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In Their Own Words

February 15, 1865

Governor Brown Addressed Special Civil War Session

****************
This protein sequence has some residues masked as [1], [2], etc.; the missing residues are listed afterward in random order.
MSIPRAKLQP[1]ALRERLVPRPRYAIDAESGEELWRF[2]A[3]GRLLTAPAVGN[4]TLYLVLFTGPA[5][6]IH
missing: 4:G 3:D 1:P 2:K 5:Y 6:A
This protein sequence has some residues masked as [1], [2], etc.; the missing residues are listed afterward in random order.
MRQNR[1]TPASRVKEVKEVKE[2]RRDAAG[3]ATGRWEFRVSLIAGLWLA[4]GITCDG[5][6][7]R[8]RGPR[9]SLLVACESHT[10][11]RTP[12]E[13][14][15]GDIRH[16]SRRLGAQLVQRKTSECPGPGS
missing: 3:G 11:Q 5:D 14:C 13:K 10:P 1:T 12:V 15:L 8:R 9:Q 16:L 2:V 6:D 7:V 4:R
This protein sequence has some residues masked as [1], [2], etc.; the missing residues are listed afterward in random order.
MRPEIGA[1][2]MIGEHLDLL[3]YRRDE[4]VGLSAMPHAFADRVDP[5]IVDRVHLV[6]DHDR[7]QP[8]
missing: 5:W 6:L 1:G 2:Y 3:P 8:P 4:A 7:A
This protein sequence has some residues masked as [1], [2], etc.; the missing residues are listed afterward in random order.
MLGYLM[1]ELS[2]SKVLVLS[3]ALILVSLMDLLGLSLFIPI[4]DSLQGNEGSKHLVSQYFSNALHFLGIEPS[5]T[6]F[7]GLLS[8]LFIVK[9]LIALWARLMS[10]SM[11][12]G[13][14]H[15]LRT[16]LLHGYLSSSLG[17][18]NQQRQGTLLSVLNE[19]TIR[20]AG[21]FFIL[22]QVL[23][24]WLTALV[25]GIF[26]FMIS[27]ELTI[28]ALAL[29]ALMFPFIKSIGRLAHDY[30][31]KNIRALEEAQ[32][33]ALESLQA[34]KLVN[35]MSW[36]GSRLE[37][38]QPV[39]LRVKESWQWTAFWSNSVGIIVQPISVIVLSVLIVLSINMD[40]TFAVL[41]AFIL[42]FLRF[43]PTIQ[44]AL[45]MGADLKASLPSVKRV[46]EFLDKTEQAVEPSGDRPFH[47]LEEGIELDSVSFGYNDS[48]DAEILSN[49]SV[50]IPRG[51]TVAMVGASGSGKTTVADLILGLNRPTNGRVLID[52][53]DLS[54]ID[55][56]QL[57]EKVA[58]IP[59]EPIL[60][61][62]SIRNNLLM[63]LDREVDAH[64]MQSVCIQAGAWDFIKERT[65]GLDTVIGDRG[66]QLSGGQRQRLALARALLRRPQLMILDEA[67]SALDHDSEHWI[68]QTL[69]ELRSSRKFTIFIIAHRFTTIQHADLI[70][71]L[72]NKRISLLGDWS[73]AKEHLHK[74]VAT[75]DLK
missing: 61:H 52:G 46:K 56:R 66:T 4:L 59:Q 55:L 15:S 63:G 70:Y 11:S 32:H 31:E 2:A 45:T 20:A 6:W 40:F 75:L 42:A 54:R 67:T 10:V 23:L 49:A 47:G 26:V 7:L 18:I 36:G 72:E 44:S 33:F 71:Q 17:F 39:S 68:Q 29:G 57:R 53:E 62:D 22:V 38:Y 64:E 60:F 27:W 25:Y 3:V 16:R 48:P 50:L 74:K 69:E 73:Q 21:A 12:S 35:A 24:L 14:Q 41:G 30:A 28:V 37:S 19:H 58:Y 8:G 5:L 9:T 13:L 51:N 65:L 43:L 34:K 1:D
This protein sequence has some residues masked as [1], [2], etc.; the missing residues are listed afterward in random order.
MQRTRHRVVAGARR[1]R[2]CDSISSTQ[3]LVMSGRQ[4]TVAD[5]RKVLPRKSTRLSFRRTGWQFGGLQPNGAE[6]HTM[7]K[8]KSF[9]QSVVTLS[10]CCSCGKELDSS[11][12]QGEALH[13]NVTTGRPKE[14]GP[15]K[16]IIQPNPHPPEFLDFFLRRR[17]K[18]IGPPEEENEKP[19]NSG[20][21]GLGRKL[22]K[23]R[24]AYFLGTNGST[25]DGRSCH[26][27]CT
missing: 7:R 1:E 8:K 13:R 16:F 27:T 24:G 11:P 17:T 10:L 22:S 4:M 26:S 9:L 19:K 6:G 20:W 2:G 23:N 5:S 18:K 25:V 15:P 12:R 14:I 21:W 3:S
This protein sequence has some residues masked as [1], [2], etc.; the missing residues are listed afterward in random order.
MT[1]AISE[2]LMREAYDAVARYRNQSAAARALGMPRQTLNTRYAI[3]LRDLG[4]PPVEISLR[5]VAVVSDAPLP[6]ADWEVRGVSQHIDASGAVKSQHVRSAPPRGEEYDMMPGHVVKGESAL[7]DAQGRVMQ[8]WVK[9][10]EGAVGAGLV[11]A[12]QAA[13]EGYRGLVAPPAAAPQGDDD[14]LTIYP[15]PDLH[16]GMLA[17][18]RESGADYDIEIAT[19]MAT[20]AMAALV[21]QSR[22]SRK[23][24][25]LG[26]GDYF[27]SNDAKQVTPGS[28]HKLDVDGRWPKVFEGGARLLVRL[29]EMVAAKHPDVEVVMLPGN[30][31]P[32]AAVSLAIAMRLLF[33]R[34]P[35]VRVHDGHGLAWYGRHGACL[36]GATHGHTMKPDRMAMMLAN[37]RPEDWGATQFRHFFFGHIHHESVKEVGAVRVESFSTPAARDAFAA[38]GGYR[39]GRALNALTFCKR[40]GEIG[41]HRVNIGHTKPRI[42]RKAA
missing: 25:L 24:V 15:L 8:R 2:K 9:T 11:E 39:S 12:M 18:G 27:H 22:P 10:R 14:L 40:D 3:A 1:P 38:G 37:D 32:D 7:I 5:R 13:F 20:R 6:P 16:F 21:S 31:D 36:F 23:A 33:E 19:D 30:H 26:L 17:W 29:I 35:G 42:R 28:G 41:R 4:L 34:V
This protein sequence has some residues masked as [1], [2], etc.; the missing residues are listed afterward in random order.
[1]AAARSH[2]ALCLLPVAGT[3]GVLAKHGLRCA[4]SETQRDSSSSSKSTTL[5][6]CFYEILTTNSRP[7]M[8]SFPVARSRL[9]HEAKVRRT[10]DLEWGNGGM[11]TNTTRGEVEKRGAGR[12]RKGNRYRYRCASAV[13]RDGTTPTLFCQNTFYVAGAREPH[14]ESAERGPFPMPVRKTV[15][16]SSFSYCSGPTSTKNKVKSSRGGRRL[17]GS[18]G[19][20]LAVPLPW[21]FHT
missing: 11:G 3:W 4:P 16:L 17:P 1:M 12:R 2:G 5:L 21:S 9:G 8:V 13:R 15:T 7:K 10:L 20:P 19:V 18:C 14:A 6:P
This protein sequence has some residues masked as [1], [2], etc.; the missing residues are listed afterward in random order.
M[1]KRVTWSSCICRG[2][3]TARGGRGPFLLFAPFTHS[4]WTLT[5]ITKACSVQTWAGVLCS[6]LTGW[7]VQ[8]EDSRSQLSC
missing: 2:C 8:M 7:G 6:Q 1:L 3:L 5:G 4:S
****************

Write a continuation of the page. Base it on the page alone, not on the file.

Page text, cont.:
Georgia Governor Joseph E. Brown had called a special session of the Georgia Legislature to convene in Macon (many of the government buildings in Milledgeville had been destroyed by Union troops) on this day; he presented a lengthy address on the condition of the state - excerpts are reproduced below, including his thoughts on arming slaves.